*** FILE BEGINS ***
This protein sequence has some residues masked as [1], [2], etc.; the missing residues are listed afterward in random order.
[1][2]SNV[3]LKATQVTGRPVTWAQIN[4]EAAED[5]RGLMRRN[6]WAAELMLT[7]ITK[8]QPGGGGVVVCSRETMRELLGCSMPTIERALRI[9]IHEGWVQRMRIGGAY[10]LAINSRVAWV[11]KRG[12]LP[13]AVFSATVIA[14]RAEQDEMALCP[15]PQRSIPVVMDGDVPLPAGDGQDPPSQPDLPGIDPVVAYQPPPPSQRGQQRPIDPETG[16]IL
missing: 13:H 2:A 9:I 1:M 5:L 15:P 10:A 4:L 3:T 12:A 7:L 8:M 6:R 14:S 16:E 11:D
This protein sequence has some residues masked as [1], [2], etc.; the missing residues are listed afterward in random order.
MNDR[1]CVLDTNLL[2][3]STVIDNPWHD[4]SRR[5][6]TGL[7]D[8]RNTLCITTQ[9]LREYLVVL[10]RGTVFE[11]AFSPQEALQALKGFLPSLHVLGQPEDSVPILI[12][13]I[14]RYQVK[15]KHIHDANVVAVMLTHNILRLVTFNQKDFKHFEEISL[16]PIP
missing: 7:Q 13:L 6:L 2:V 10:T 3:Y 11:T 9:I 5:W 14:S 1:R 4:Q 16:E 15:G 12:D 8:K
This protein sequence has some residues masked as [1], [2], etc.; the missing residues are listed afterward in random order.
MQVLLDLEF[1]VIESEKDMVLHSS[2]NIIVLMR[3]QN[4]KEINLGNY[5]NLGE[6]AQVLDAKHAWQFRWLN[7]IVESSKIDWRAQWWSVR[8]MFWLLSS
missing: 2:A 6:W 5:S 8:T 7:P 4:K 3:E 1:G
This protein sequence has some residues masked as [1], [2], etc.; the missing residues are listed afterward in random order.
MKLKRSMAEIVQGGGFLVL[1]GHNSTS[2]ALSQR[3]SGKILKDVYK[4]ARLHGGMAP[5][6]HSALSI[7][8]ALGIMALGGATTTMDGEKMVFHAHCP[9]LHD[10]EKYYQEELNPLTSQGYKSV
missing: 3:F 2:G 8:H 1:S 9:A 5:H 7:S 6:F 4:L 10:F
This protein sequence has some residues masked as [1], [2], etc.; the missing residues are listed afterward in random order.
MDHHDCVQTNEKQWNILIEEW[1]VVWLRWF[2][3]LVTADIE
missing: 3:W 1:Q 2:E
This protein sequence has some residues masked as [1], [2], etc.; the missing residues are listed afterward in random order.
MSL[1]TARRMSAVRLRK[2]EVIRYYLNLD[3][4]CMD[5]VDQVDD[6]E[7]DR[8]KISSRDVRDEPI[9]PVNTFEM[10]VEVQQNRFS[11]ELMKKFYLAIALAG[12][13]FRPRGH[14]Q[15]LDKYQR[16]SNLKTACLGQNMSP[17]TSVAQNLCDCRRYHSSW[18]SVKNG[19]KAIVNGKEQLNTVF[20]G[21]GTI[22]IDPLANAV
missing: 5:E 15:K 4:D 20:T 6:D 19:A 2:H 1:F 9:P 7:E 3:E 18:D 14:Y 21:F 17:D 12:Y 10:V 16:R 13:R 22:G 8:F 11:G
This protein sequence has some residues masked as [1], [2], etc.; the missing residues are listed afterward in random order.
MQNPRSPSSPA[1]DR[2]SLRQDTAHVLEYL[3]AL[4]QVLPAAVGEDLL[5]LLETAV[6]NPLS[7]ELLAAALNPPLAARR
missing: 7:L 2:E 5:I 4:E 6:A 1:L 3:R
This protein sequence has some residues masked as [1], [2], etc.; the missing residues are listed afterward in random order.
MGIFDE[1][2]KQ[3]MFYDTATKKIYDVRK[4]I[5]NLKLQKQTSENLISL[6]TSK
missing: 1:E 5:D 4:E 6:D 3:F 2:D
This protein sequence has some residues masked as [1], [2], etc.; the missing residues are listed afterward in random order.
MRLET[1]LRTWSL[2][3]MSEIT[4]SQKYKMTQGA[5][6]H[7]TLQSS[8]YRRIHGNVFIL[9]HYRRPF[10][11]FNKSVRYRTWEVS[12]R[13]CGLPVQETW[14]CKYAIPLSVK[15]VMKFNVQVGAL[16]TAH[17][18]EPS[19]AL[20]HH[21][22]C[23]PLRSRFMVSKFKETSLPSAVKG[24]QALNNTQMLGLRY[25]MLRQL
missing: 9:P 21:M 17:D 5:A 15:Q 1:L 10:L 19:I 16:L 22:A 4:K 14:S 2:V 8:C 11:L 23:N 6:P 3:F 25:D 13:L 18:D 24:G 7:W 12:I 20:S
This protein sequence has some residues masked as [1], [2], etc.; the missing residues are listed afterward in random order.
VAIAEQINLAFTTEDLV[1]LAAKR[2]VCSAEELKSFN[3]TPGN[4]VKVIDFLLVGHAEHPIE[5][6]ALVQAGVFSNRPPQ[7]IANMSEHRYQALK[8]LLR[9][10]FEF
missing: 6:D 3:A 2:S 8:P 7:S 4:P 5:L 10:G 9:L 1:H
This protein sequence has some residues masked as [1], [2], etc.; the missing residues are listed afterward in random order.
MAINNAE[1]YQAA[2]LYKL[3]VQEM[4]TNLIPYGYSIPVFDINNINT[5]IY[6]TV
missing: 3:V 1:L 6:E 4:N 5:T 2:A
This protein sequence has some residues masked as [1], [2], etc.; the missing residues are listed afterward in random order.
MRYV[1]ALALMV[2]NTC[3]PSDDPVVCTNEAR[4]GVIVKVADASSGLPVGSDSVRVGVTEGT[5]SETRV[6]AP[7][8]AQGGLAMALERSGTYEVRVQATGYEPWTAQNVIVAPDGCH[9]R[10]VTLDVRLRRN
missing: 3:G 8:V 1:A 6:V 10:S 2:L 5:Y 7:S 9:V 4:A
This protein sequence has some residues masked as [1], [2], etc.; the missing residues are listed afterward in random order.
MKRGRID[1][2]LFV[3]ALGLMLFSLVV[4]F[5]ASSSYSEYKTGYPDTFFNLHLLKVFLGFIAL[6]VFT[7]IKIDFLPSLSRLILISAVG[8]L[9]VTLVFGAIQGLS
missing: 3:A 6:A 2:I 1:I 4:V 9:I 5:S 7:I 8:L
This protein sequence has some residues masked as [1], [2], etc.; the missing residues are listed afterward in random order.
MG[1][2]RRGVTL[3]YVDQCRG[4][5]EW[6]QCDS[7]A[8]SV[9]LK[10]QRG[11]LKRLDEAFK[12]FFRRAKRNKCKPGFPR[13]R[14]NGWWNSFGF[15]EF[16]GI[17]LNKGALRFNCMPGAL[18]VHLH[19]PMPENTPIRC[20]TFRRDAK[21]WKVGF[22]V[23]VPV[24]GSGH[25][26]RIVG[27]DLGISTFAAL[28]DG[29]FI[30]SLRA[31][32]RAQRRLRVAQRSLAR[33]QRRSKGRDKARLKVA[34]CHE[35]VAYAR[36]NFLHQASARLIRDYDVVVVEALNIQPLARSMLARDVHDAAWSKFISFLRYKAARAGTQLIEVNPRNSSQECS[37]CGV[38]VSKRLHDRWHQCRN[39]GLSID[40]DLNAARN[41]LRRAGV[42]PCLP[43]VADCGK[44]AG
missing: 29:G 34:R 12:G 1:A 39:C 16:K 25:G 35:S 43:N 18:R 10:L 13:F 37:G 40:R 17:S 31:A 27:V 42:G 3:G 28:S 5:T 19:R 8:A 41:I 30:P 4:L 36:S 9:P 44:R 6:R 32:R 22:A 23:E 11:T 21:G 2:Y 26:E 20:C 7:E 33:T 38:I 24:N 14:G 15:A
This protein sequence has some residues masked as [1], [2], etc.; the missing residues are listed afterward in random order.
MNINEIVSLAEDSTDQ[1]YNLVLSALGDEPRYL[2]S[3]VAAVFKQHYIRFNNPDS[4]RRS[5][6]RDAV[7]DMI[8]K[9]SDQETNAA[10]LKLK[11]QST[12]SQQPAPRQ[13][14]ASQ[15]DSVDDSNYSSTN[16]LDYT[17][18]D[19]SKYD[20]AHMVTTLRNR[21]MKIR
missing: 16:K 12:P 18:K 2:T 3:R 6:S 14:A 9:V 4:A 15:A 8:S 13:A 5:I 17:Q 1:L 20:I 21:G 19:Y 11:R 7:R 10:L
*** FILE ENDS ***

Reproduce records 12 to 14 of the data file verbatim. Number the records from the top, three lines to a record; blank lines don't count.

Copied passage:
This protein sequence has some residues masked as [1], [2], etc.; the missing residues are listed afterward in random order.
MRYV[1]ALALMV[2]NTC[3]PSDDPVVCTNEAR[4]GVIVKVADASSGLPVGSDSVRVGVTEGT[5]SETRV[6]AP[7][8]AQGGLAMALERSGTYEVRVQATGYEPWTAQNVIVAPDGCH[9]R[10]VTLDVRLRRN
missing: 3:G 8:V 1:A 6:V 10:S 2:L 5:Y 7:S 9:V 4:A
This protein sequence has some residues masked as [1], [2], etc.; the missing residues are listed afterward in random order.
MKRGRID[1][2]LFV[3]ALGLMLFSLVV[4]F[5]ASSSYSEYKTGYPDTFFNLHLLKVFLGFIAL[6]VFT[7]IKIDFLPSLSRLILISAVG[8]L[9]VTLVFGAIQGLS
missing: 3:A 6:A 2:I 1:I 4:V 9:I 5:S 7:I 8:L
This protein sequence has some residues masked as [1], [2], etc.; the missing residues are listed afterward in random order.
MG[1][2]RRGVTL[3]YVDQCRG[4][5]EW[6]QCDS[7]A[8]SV[9]LK[10]QRG[11]LKRLDEAFK[12]FFRRAKRNKCKPGFPR[13]R[14]NGWWNSFGF[15]EF[16]GI[17]LNKGALRFNCMPGAL[18]VHLH[19]PMPENTPIRC[20]TFRRDAK[21]WKVGF[22]V[23]VPV[24]GSGH[25][26]RIVG[27]DLGISTFAAL[28]DG[29]FI[30]SLRA[31][32]RAQRRLRVAQRSLAR[33]QRRSKGRDKARLKVA[34]CHE[35]VAYAR[36]NFLHQASARLIRDYDVVVVEALNIQPLARSMLARDVHDAAWSKFISFLRYKAARAGTQLIEVNPRNSSQECS[37]CGV[38]VSKRLHDRWHQCRN[39]GLSID[40]DLNAARN[41]LRRAGV[42]PCLP[43]VADCGK[44]AG
missing: 29:G 34:R 12:G 1:A 39:C 16:K 25:G 35:S 43:N 18:R 10:L 13:F 37:G 40:R 17:S 31:A 27:V 42:G 3:G 28:S 5:T 19:R 8:A 41:I 30:P 4:L 36:S 9:P 44:R 6:R 32:R 22:A 23:E 11:T 21:G 2:Y 26:E 20:C 7:E 33:T 38:I 24:N 14:G 15:A